A specialist school for children with complex needs in Kinross-shire says it needs a last financial push to help build a new facility, as its current one isn’t fit for purpose.
Seamab provides a residential service and education for children from all over Scotland who struggle with mainstream schooling and may have experienced significant trauma.
Nestled in the rolling hills of Perth and Kinross, the former private home now caters for around 60 students.
They come from all over Scotland, and range from as young as five years old right up to 18, each with their own background story, and it’s rarely a happy one.
Claire Stephen, head of education, told STV News: “They have come from really, really difficult places but they haven’t been able to access mainstream education for many reasons.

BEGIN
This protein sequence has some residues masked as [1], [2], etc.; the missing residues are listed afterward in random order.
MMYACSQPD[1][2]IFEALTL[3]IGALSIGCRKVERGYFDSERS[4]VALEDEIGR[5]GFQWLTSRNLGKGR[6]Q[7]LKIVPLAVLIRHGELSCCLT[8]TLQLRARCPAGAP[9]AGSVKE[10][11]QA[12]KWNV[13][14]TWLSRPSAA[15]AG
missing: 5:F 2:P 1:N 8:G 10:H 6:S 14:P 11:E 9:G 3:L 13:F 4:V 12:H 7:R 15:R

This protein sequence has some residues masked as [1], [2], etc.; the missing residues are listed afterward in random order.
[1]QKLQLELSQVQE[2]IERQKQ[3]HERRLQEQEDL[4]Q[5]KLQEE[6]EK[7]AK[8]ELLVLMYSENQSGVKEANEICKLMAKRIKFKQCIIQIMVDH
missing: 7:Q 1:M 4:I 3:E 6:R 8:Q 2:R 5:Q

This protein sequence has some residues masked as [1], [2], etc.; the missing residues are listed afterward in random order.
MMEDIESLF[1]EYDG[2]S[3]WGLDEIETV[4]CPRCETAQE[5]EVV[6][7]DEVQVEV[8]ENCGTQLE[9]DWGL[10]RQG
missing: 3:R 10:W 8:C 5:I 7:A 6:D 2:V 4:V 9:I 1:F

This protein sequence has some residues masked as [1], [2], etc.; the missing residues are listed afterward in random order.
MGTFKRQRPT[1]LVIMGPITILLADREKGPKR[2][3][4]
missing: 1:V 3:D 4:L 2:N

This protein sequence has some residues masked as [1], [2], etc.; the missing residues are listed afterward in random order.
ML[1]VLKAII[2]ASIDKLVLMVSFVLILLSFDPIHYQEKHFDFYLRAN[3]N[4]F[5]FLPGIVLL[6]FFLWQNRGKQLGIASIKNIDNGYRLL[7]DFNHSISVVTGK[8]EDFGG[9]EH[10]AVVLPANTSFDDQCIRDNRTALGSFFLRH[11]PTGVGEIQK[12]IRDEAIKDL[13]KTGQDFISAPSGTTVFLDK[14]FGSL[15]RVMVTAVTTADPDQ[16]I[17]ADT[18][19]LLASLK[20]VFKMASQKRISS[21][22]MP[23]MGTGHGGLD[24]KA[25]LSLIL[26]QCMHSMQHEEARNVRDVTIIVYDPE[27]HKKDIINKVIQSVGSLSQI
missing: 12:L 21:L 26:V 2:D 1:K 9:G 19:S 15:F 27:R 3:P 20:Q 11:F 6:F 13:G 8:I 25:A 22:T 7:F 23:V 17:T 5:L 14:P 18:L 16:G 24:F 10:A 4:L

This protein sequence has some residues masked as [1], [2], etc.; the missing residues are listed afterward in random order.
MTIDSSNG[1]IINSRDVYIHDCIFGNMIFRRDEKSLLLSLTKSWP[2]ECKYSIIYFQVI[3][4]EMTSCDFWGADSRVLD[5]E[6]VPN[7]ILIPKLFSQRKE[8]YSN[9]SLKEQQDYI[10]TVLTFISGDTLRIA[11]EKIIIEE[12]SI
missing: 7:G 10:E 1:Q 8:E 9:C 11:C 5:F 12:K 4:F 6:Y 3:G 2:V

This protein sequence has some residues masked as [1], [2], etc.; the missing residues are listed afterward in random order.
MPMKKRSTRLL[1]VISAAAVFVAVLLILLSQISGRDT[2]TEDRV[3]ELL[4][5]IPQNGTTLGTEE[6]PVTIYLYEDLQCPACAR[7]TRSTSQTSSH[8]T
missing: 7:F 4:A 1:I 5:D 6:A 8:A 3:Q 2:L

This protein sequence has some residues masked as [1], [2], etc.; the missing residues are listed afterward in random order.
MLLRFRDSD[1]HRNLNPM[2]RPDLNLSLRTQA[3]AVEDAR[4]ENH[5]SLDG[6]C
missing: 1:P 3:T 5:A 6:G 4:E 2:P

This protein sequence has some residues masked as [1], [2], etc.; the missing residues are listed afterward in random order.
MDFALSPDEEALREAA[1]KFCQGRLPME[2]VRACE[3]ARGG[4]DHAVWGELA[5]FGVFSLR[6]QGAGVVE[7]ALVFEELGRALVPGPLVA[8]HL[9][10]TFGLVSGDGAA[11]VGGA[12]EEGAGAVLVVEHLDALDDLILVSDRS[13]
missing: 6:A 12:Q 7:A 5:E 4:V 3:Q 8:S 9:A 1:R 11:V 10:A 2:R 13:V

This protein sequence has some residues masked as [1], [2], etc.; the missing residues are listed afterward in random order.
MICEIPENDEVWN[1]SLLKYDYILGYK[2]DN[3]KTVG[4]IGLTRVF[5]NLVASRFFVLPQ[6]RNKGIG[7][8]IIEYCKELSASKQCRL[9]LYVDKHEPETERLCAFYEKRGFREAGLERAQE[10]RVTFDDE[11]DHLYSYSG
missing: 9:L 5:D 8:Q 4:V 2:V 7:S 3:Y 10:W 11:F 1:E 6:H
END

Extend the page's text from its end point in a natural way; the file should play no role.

“Many of those reasons are just awful, there’s a lot of them care-experienced, a lot of them have experienced significant traumas in their lives.”
And that can lead to behavioural challenges for the staff who say the current building is simply not fit for purpose.
CEO Stuart Provan said: “The building, the environment, actually creates difficulties from the word go. It doesn’t feel like a school, it’s a converted house so, therefore, maybe children’s own expectations of their learning is somewhat diminished from the word go.
“But then there’s the noise factor, there’s the narrow corridors, there’s a lack of privacy, all of these factors can make it difficult and there’s a bit of a knock-on effect if someone is having a bad day, for example. We would love to be able to separate that out a little bit.”
But it’s the physical activity space that is most needed, such as the school’s gym.
Staff members like Jody Cannon have witnessed how the children react after lessons from sports stars like Robbie Neilson and Chris Paterson.
Mr Cannon said: “Children that have had adverse experiences like they’ve had here, they need to be physically active and we need to give them opportunities.”
Plans for a new school are complete, and they’re just over £1m off their target.
A better building means better expectations and hopefully better outcomes for the children who deserve it most.